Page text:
Stevens & Jenkins (2012) highlight neonicotinoids as an important potential threat to wild bumblebees. Experiments on the effects of neonicotinoids on bumblebees demonstrate negative impacts on colonies exposed in field experimental (Whitehorn et al. 2012) or lab conditions (reviewed in Blacquière et al. 2012; Hopwood et al. 2012). Hence, neonicotinoid use may threaten wild bee populations at or near sites where these pesticides are used. We agree that better tracking of neonicotinoid input from various treatments is needed (as described by Stevens & Jenkins 2012) to assess their wildlife impacts. However, the data available indicate that neonicotinoid use does not explain broad-scale declines among the three eastern North American bumblebee species we studied (Szabo et al. 2012). This is supported by recent evidence that these species began exhibiting declines prior to the registration and widespread use of neonicotinoids in North America (Colla et al. 2012).
Stevens & Jenkins (2012) correctly point out that our data exclude seed application of pesticides. However, our data do include other neonicotinoid treatments, which can lead to higher neonicotinoid residues (see Figure S1). Although none of the relationships were statistically significant, for two of the three species studied insecticide use was actually positively related to population persistence.
As noted by Stevens & Jenkins (2012), most corn seed planted in North America is treated with neonicotinoids. In the region we considered, corn is a commonly produced crop (USDA 2011). To examine the potential role of corn treatment in declines, we carried out a new analysis testing for relationships between declines and corn production density. If neonicotinoid corn treatment was a significant cause of decline, species studied should persist to a greater extent in areas with little corn production. Yet, there are no significant relationships in the direction predicted (see Table S1). The lack of suitable data for pesticide concentration/amount used on corn crops as well as for additional seed-treated crops (e.g., potato, wheat, canola, sunflower) prevents further analyses. Thus, we cannot completely rule out the possibility that neonicotinoids may explain declines.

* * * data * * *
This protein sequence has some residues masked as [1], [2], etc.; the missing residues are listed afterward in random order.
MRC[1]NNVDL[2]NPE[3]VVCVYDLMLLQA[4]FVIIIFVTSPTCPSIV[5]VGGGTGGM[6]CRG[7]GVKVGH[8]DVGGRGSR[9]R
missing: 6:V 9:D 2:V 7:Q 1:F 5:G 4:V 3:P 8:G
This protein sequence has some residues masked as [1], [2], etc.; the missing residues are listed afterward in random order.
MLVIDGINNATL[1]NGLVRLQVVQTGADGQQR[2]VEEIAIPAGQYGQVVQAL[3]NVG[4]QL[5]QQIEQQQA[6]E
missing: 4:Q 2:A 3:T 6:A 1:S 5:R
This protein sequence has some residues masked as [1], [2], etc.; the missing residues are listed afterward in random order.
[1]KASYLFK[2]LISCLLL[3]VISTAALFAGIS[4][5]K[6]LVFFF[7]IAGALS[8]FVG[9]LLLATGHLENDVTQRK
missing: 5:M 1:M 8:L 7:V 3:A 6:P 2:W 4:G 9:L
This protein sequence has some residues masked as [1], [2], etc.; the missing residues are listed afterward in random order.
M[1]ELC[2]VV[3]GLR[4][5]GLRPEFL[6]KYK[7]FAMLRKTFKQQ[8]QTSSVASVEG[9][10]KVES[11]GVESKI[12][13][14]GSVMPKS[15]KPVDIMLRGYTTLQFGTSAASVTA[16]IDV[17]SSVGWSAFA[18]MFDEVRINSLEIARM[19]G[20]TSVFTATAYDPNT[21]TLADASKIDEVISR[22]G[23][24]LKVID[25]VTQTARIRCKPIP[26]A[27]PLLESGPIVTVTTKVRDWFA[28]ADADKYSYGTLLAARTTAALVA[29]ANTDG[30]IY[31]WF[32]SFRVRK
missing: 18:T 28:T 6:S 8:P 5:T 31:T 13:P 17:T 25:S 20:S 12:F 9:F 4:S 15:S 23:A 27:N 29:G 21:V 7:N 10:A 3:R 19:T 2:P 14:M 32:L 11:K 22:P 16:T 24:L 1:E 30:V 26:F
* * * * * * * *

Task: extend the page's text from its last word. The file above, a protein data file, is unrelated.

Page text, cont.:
Single factor explanations for the rapid decline of North American pollinators remain elusive. At most, our analyses support prior suggestions that pathogen spillover may be contributing to the loss of wild populations (e.g., Colla et al. 2006). However, bumblebees differ in their susceptibility to environmental change (Williams et al. 2009), landscapes are complex and threats interact differently throughout species’ ranges. With such complex interactions at play, leapfrogging the evidence to find “silver bullet” explanations for pollinator declines is likely to yield ineffective interventions. Yet, we conclude on a note of caution: our results do not disprove previous research, which clearly demonstrates that bumblebees can be harmed by proximate pesticide, and especially neonicotinoid, application at local scales. Our results suggest that field-level effects do not scale up to cause range-wide declines known to have occurred among the species we have considered here but better data are required for more thorough study. Until better data exist, strong limitations on pesticide use around at-risk pollinator populations are recommended.